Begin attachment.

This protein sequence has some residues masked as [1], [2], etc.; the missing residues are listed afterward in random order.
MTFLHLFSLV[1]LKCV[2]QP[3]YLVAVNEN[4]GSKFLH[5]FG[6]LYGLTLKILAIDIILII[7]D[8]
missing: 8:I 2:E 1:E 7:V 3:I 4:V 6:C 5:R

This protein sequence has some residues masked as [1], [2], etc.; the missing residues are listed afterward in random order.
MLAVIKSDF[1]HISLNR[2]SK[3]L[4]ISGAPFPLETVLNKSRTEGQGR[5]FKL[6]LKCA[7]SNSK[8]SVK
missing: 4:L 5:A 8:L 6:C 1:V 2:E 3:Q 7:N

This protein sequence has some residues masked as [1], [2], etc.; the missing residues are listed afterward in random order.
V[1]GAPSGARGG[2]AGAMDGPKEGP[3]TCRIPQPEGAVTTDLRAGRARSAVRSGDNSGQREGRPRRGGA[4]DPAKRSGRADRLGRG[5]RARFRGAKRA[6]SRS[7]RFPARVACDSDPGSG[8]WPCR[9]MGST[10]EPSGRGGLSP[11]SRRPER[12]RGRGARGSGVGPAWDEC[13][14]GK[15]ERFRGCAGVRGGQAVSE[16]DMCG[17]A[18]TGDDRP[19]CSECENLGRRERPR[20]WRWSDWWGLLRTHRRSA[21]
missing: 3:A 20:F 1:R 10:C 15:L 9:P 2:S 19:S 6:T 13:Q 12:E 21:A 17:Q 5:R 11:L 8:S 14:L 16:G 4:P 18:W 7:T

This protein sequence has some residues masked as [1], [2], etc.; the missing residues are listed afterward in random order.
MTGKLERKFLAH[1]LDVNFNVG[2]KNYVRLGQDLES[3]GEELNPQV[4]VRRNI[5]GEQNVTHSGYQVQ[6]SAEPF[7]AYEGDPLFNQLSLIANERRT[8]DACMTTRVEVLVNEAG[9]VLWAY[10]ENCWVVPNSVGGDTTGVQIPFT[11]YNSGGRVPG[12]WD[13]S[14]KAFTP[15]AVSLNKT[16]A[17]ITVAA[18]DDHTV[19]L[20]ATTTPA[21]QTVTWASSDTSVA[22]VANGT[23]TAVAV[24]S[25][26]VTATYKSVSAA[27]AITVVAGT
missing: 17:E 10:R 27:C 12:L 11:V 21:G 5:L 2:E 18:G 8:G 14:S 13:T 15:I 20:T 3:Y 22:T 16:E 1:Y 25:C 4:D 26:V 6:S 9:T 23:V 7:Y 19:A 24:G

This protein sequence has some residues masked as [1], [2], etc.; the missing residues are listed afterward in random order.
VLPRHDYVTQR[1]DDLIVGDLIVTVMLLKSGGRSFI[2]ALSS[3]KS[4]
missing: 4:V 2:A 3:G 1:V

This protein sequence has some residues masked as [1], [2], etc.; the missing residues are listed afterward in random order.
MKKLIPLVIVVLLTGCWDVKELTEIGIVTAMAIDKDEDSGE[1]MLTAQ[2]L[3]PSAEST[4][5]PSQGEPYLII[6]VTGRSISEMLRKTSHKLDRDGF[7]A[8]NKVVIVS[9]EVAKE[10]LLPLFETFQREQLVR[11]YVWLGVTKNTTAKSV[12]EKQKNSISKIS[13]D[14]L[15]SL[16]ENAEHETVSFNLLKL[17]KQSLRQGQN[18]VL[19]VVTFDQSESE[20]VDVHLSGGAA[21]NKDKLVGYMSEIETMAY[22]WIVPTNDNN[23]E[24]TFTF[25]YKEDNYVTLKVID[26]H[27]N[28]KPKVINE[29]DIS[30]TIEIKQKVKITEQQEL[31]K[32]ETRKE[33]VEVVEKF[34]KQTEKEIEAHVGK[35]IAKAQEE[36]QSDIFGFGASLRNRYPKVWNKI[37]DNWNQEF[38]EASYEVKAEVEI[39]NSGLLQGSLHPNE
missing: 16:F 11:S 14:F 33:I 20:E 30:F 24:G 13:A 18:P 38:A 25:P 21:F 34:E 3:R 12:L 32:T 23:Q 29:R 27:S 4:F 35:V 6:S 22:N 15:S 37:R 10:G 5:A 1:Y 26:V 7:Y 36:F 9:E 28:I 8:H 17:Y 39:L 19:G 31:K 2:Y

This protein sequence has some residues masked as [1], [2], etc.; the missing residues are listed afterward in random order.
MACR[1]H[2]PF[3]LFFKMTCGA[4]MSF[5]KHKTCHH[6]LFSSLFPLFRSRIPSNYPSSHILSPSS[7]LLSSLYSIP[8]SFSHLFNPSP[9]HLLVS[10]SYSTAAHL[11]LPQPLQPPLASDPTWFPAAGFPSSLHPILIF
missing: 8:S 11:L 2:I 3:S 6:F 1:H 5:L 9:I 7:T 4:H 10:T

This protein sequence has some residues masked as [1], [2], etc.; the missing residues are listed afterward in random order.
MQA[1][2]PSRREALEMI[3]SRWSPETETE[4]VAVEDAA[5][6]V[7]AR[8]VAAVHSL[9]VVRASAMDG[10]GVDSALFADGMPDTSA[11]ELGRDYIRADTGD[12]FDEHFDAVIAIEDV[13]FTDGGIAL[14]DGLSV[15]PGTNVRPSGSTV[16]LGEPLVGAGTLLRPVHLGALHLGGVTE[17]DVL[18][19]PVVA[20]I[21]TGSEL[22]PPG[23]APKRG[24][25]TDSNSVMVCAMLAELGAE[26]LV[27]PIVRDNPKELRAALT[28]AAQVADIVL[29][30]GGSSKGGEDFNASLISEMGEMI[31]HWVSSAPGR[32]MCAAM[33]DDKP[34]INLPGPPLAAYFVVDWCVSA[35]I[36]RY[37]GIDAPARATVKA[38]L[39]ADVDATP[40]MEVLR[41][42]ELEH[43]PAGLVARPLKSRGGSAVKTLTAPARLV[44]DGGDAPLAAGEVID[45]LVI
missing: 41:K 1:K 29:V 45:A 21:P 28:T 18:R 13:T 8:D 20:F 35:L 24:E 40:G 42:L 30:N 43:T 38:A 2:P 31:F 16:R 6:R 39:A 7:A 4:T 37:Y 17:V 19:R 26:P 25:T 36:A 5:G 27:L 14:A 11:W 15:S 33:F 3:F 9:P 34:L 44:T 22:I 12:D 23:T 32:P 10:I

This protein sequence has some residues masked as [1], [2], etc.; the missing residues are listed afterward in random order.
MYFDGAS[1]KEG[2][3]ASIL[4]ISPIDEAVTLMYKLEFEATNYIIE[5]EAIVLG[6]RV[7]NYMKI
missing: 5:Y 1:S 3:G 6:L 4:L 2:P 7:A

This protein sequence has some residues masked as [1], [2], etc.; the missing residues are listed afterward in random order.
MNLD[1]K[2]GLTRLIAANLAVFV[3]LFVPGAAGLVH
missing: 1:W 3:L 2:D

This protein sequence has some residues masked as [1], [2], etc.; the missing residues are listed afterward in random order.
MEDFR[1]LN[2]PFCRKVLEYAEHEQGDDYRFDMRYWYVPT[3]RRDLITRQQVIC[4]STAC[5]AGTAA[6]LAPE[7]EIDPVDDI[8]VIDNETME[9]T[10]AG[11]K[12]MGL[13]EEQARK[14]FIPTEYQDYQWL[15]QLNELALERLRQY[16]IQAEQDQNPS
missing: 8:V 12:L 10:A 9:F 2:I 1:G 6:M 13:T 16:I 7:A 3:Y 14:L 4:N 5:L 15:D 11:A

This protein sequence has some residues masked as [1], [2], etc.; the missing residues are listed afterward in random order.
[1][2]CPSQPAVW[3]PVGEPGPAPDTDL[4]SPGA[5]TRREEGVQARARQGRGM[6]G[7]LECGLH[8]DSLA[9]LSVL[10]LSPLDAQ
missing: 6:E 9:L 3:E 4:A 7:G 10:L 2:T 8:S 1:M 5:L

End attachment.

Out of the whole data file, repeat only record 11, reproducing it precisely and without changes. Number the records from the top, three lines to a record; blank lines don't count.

This protein sequence has some residues masked as [1], [2], etc.; the missing residues are listed afterward in random order.
MEDFR[1]LN[2]PFCRKVLEYAEHEQGDDYRFDMRYWYVPT[3]RRDLITRQQVIC[4]STAC[5]AGTAA[6]LAPE[7]EIDPVDDI[8]VIDNETME[9]T[10]AG[11]K[12]MGL[13]EEQARK[14]FIPTEYQDYQWL[15]QLNELALERLRQY[16]IQAEQDQNPS
missing: 8:V 12:L 10:A 9:F 2:I 1:G 6:M 13:T 16:I 7:A 3:Y 14:L 4:N 5:L 15:D 11:A